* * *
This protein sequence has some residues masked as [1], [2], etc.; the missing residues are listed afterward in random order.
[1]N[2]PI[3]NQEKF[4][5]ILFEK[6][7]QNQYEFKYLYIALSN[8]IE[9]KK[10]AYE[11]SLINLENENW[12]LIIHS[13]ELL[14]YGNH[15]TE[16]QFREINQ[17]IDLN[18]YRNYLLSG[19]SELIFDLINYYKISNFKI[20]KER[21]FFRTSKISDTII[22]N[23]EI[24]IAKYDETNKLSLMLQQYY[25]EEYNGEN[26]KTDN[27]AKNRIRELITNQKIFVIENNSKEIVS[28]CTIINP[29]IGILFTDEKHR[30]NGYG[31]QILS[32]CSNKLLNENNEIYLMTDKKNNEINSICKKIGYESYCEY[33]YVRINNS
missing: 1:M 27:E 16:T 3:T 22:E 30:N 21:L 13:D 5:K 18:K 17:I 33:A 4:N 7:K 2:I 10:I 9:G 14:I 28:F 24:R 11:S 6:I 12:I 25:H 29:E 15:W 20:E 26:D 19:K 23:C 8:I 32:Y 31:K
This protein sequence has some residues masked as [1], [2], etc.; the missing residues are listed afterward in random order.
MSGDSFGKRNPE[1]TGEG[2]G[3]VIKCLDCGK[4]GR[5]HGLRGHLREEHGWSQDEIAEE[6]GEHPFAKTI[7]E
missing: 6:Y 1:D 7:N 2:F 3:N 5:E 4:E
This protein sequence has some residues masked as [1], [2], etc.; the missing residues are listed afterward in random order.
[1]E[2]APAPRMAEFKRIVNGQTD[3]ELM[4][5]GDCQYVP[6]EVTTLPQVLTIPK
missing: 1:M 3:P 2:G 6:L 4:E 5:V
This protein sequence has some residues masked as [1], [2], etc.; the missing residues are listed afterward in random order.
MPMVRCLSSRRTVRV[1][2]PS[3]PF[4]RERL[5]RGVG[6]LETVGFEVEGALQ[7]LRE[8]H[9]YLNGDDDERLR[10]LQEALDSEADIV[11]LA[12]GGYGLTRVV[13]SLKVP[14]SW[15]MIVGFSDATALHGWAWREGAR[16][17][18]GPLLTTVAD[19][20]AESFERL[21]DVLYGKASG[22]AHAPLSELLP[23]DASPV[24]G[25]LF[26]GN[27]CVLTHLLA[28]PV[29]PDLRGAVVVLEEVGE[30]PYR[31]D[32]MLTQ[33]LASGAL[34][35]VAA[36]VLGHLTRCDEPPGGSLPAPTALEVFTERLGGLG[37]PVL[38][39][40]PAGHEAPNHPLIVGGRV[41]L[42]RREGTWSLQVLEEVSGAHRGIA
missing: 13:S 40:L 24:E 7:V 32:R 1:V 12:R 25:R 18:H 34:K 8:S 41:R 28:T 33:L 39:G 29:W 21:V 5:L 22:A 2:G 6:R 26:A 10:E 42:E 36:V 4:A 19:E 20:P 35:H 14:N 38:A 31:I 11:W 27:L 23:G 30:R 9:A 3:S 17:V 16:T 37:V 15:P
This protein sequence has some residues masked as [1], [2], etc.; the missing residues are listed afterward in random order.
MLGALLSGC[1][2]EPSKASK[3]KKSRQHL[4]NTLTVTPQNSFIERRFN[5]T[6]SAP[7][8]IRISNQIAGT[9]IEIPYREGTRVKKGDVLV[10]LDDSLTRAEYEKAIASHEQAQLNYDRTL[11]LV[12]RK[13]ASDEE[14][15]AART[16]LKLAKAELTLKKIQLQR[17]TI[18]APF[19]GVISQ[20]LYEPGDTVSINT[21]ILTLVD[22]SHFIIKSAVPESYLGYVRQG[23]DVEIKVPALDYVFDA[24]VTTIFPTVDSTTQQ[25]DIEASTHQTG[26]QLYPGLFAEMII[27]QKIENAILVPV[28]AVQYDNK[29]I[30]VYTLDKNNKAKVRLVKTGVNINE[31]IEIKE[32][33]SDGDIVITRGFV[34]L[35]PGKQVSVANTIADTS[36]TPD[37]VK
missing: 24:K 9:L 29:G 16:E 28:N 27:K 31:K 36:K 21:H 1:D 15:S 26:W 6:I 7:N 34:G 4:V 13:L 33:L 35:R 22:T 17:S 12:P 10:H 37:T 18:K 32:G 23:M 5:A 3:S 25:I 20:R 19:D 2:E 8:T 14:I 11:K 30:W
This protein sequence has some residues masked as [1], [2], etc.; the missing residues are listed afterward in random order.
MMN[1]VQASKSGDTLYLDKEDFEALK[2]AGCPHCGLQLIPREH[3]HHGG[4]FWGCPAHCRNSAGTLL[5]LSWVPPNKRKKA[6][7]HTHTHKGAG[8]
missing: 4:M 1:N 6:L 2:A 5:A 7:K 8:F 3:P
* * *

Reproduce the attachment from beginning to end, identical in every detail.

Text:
This protein sequence has some residues masked as [1], [2], etc.; the missing residues are listed afterward in random order.
[1]N[2]PI[3]NQEKF[4][5]ILFEK[6][7]QNQYEFKYLYIALSN[8]IE[9]KK[10]AYE[11]SLINLENENW[12]LIIHS[13]ELL[14]YGNH[15]TE[16]QFREINQ[17]IDLN[18]YRNYLLSG[19]SELIFDLINYYKISNFKI[20]KER[21]FFRTSKISDTII[22]N[23]EI[24]IAKYDETNKLSLMLQQYY[25]EEYNGEN[26]KTDN[27]AKNRIRELITNQKIFVIENNSKEIVS[28]CTIINP[29]IGILFTDEKHR[30]NGYG[31]QILS[32]CSNKLLNENNEIYLMTDKKNNEINSICKKIGYESYCEY[33]YVRINNS
missing: 1:M 27:E 16:T 3:T 22:E 30:N 21:L 13:D 5:K 18:K 17:I 33:A 4:N 7:K 2:I 10:I 9:G 14:I 28:F 24:R 11:S 6:I 12:I 25:H 29:E 15:W 20:E 26:D 19:K 23:C 8:I 32:Y 31:K
This protein sequence has some residues masked as [1], [2], etc.; the missing residues are listed afterward in random order.
MSGDSFGKRNPE[1]TGEG[2]G[3]VIKCLDCGK[4]GR[5]HGLRGHLREEHGWSQDEIAEE[6]GEHPFAKTI[7]E
missing: 6:Y 1:D 7:N 2:F 3:N 5:E 4:E
This protein sequence has some residues masked as [1], [2], etc.; the missing residues are listed afterward in random order.
[1]E[2]APAPRMAEFKRIVNGQTD[3]ELM[4][5]GDCQYVP[6]EVTTLPQVLTIPK
missing: 1:M 3:P 2:G 6:L 4:E 5:V
This protein sequence has some residues masked as [1], [2], etc.; the missing residues are listed afterward in random order.
MPMVRCLSSRRTVRV[1][2]PS[3]PF[4]RERL[5]RGVG[6]LETVGFEVEGALQ[7]LRE[8]H[9]YLNGDDDERLR[10]LQEALDSEADIV[11]LA[12]GGYGLTRVV[13]SLKVP[14]SW[15]MIVGFSDATALHGWAWREGAR[16][17][18]GPLLTTVAD[19][20]AESFERL[21]DVLYGKASG[22]AHAPLSELLP[23]DASPV[24]G[25]LF[26]GN[27]CVLTHLLA[28]PV[29]PDLRGAVVVLEEVGE[30]PYR[31]D[32]MLTQ[33]LASGAL[34][35]VAA[36]VLGHLTRCDEPPGGSLPAPTALEVFTERLGGLG[37]PVL[38][39][40]PAGHEAPNHPLIVGGRV[41]L[42]RREGTWSLQVLEEVSGAHRGIA
missing: 13:S 40:L 24:E 7:V 32:R 1:V 12:R 25:R 18:H 34:K 8:S 41:R 28:T 33:L 39:G 29:W 21:V 5:L 22:A 2:G 6:R 26:A 10:E 42:E 36:V 4:A 19:E 20:P 35:H 14:N 38:A 31:I 11:W 27:L 23:G 30:R 9:A 3:S 17:V 16:T 37:V 15:P
This protein sequence has some residues masked as [1], [2], etc.; the missing residues are listed afterward in random order.
MLGALLSGC[1][2]EPSKASK[3]KKSRQHL[4]NTLTVTPQNSFIERRFN[5]T[6]SAP[7][8]IRISNQIAGT[9]IEIPYREGTRVKKGDVLV[10]LDDSLTRAEYEKAIASHEQAQLNYDRTL[11]LV[12]RK[13]ASDEE[14][15]AART[16]LKLAKAELTLKKIQLQR[17]TI[18]APF[19]GVISQ[20]LYEPGDTVSINT[21]ILTLVD[22]SHFIIKSAVPESYLGYVRQG[23]DVEIKVPALDYVFDA[24]VTTIFPTVDSTTQQ[25]DIEASTHQTG[26]QLYPGLFAEMII[27]QKIENAILVPV[28]AVQYDNK[29]I[30]VYTLDKNNKAKVRLVKTGVNINE[31]IEIKE[32][33]SDGDIVITRGFV[34]L[35]PGKQVSVANTIADTS[36]TPD[37]VK
missing: 24:K 9:L 29:G 16:E 28:N 27:K 31:K 36:K 21:H 1:D 15:S 26:W 6:I 7:N 34:G 4:V 13:L 33:L 35:R 22:T 17:S 12:P 10:H 37:T 18:K 32:G 23:M 5:A 3:S 25:I 20:R 19:D 2:E 8:T 14:I 11:K 30:W
This protein sequence has some residues masked as [1], [2], etc.; the missing residues are listed afterward in random order.
MMN[1]VQASKSGDTLYLDKEDFEALK[2]AGCPHCGLQLIPREH[3]HHGG[4]FWGCPAHCRNSAGTLL[5]LSWVPPNKRKKA[6][7]HTHTHKGAG[8]
missing: 4:M 1:N 6:L 2:A 5:A 7:K 8:F 3:P